For the first box springs were selected in conjunction with an embedded small breadboard with this setup it would cover all applications. The springs would act as the "simpler" interface the High School student could use while the breadboard would allow for the more complicated circuits to be built eg. transistors, circuits with a large chain of components. After a review performed on the first box the team decided the springs were too flimsy, fiddly and difficult to solder wires from the PCB to itself. Following on from an idea developed on the first box using the breadboard as a medium small modules containing components were built as a plug and play idea. In their original form they were brittle and hard to use but changing to a better quality printed board and installing banana plugs such that they could be plugged into banana sockets allowed for a viable option. Leading on from this the second box stuck with the small breadboard, as this was useful, and replaced the springs with banana sockets so the plug and play modules could be utilised.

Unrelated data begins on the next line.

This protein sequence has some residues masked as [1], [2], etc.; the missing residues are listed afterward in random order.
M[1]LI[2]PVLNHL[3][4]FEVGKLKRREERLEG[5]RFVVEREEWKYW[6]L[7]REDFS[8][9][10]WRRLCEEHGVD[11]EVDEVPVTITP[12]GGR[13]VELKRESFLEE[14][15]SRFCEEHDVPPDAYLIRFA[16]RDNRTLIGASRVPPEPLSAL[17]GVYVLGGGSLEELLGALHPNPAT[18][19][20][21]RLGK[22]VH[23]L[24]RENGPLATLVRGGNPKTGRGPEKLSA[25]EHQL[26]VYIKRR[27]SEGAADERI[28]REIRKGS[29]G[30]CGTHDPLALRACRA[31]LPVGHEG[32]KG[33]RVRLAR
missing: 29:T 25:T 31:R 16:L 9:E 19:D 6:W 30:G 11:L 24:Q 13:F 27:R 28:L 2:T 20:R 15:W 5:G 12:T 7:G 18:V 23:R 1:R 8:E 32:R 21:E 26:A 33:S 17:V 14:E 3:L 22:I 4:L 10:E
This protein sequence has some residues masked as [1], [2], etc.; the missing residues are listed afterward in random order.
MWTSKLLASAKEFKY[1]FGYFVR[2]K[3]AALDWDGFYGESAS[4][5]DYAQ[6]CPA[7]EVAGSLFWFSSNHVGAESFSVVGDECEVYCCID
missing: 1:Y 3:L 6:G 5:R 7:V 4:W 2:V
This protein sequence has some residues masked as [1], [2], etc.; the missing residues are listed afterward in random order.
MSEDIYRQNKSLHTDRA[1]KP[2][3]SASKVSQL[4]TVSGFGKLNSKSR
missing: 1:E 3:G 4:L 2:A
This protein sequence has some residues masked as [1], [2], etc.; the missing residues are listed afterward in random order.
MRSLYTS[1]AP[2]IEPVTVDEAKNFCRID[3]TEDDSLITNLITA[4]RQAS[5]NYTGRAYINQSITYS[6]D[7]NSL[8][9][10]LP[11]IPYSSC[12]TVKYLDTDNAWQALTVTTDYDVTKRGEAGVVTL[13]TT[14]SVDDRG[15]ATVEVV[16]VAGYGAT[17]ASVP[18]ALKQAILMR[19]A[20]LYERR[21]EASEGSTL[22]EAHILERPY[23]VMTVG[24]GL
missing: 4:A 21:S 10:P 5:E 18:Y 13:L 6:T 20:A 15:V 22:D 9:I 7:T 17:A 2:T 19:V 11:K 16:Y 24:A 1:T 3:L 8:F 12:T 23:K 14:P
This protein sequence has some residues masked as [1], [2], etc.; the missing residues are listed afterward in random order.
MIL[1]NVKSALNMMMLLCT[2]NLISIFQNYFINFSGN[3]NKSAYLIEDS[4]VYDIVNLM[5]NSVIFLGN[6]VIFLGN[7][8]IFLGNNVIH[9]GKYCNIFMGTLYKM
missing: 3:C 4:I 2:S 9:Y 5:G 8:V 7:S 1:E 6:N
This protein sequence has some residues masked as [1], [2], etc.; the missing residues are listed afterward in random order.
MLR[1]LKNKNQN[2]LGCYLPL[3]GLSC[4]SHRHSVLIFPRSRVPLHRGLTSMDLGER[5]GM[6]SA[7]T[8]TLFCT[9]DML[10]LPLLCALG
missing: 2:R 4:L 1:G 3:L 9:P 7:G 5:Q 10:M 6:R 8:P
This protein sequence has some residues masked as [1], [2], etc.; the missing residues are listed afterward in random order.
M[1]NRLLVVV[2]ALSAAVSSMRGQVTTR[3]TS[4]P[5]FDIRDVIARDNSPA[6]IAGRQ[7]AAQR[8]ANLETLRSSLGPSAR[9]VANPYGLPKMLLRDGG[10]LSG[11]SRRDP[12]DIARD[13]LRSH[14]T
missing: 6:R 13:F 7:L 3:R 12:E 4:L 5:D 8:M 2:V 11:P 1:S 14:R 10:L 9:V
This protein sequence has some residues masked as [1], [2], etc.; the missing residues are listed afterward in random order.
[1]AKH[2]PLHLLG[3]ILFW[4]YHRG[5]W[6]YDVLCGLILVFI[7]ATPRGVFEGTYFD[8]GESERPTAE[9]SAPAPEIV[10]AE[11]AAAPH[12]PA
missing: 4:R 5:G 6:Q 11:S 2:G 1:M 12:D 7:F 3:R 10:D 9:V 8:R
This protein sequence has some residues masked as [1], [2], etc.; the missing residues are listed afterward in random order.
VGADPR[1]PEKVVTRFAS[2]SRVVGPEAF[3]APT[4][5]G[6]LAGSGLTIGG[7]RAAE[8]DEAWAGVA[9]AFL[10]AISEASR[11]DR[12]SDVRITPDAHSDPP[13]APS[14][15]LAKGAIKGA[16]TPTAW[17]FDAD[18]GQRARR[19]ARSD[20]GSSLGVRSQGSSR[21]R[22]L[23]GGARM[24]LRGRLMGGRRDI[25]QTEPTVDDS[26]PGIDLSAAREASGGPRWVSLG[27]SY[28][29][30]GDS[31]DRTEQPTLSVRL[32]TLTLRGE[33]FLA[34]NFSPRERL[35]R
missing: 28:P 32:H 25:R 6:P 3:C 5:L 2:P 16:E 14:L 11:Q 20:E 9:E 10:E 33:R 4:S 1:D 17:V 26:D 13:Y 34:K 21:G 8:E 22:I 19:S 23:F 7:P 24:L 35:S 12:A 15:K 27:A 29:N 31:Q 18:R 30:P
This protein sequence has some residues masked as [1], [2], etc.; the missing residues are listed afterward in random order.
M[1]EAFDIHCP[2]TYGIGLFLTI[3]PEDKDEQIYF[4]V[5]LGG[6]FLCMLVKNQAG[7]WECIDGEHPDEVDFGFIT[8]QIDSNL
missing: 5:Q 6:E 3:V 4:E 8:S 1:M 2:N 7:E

1st Prototype box

The first box and PCB built had the following components:

  • Single PCB, 6.6 by 1.6 inches
  • Op-amp gain of 1:1
  • Low power resistor of 100 ohms 1/2W to give a volts per amp ratio of 100V/A
  • High power resistor of 1 ohm 10W (as two 5W resistor in parallel) to give a volts per amp ratio of 1V/A


PCB with components 1st.jpg

Front panel 1st.jpg

The following problems were found with this design:

  • High power 10W resistor get quite hot with 3A flowing through it
  • Volts per amp ratios don't match the ones available on the CRO

2nd Prototype box

The second box and PCB built had the following components:

  • Two PCBs, 4.1 by 1.5 inches and 3.3 by 1.8 inches
  • Op-amp gain of 1/2
  • Low power resistor of 10 ohms 1/2W to give a volts per amp ratio of 5V/A
  • High power resistor of 1 ohm 15W (as three 5W resistor in parallel) to give a volts per amp ratio of 500mV/A
  • Added a 'power on' LED